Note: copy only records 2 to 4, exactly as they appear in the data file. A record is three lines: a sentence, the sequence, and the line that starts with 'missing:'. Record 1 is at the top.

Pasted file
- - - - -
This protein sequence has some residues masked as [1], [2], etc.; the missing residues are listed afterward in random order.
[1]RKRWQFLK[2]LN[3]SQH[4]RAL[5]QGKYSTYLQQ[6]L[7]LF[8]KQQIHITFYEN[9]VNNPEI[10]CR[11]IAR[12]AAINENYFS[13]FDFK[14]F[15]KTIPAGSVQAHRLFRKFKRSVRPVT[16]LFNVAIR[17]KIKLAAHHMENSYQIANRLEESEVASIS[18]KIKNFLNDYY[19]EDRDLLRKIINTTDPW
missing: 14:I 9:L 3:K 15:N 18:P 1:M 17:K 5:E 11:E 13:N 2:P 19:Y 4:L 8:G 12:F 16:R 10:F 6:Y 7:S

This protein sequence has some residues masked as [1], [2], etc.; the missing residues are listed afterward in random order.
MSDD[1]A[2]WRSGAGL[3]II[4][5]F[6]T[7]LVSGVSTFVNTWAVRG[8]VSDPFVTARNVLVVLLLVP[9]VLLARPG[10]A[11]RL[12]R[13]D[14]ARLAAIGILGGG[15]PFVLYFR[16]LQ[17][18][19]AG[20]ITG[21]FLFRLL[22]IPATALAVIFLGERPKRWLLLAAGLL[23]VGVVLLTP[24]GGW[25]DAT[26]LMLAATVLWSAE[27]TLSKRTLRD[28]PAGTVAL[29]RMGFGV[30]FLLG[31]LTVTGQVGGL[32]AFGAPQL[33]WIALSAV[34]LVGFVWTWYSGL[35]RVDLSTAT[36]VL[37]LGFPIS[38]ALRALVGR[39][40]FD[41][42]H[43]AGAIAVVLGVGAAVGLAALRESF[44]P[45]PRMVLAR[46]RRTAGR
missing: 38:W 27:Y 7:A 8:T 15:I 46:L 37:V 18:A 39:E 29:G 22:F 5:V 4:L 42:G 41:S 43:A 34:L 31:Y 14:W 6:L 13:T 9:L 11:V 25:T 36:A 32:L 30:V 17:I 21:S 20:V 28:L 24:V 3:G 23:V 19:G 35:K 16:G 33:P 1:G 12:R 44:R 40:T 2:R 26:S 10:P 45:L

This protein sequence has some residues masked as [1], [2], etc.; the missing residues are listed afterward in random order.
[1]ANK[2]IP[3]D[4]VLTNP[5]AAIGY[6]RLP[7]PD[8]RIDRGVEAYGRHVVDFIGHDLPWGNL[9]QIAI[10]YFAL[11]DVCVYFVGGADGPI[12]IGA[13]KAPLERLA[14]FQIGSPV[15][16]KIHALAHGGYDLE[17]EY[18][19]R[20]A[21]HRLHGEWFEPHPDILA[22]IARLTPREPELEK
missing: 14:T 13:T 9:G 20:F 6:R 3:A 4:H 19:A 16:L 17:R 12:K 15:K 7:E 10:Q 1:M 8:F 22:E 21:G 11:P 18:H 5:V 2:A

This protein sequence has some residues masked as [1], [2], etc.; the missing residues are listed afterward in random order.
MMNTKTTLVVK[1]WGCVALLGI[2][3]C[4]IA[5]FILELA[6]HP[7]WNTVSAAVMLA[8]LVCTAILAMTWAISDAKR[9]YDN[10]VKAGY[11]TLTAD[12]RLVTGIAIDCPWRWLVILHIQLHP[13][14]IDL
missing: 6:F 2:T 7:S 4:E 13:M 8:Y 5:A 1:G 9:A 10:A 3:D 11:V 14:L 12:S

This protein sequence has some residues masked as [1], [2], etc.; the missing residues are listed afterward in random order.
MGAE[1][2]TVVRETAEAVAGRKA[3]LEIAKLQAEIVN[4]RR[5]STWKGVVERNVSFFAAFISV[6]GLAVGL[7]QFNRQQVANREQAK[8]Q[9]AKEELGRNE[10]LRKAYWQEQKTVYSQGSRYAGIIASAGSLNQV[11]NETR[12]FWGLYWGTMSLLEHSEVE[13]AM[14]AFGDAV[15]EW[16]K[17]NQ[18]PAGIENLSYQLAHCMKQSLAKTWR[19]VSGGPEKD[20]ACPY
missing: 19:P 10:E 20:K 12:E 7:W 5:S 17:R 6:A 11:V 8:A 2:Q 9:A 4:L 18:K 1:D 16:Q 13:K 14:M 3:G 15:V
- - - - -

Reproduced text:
This protein sequence has some residues masked as [1], [2], etc.; the missing residues are listed afterward in random order.
MSDD[1]A[2]WRSGAGL[3]II[4][5]F[6]T[7]LVSGVSTFVNTWAVRG[8]VSDPFVTARNVLVVLLLVP[9]VLLARPG[10]A[11]RL[12]R[13]D[14]ARLAAIGILGGG[15]PFVLYFR[16]LQ[17][18][19]AG[20]ITG[21]FLFRLL[22]IPATALAVIFLGERPKRWLLLAAGLL[23]VGVVLLTP[24]GGW[25]DAT[26]LMLAATVLWSAE[27]TLSKRTLRD[28]PAGTVAL[29]RMGFGV[30]FLLG[31]LTVTGQVGGL[32]AFGAPQL[33]WIALSAV[34]LVGFVWTWYSGL[35]RVDLSTAT[36]VL[37]LGFPIS[38]ALRALVGR[39][40]FD[41][42]H[43]AGAIAVVLGVGAAVGLAALRESF[44]P[45]PRMVLAR[46]RRTAGR
missing: 38:W 27:Y 7:A 8:T 15:I 46:L 37:V 18:A 39:E 29:G 22:F 5:V 4:L 42:G 41:S 43:A 34:L 31:Y 14:W 6:L 13:T 9:L 11:V 25:T 36:A 32:L 30:V 17:I 21:S 20:V 28:L 24:V 3:G 23:V 19:G 35:K 16:G 33:P 1:G 12:R 44:R 40:T 2:R 26:S 10:P 45:L

This protein sequence has some residues masked as [1], [2], etc.; the missing residues are listed afterward in random order.
[1]ANK[2]IP[3]D[4]VLTNP[5]AAIGY[6]RLP[7]PD[8]RIDRGVEAYGRHVVDFIGHDLPWGNL[9]QIAI[10]YFAL[11]DVCVYFVGGADGPI[12]IGA[13]KAPLERLA[14]FQIGSPV[15][16]KIHALAHGGYDLE[17]EY[18][19]R[20]A[21]HRLHGEWFEPHPDILA[22]IARLTPREPELEK
missing: 14:T 13:T 9:G 20:F 6:R 3:A 4:H 19:A 16:L 17:R 12:K 15:K 7:E 10:Q 1:M 8:F 22:E 21:G 11:P 18:H 5:V 2:A

This protein sequence has some residues masked as [1], [2], etc.; the missing residues are listed afterward in random order.
MMNTKTTLVVK[1]WGCVALLGI[2][3]C[4]IA[5]FILELA[6]HP[7]WNTVSAAVMLA[8]LVCTAILAMTWAISDAKR[9]YDN[10]VKAGY[11]TLTAD[12]RLVTGIAIDCPWRWLVILHIQLHP[13][14]IDL
missing: 6:F 2:T 7:S 4:E 13:M 8:Y 5:A 1:G 9:A 10:A 3:D 11:V 14:L 12:S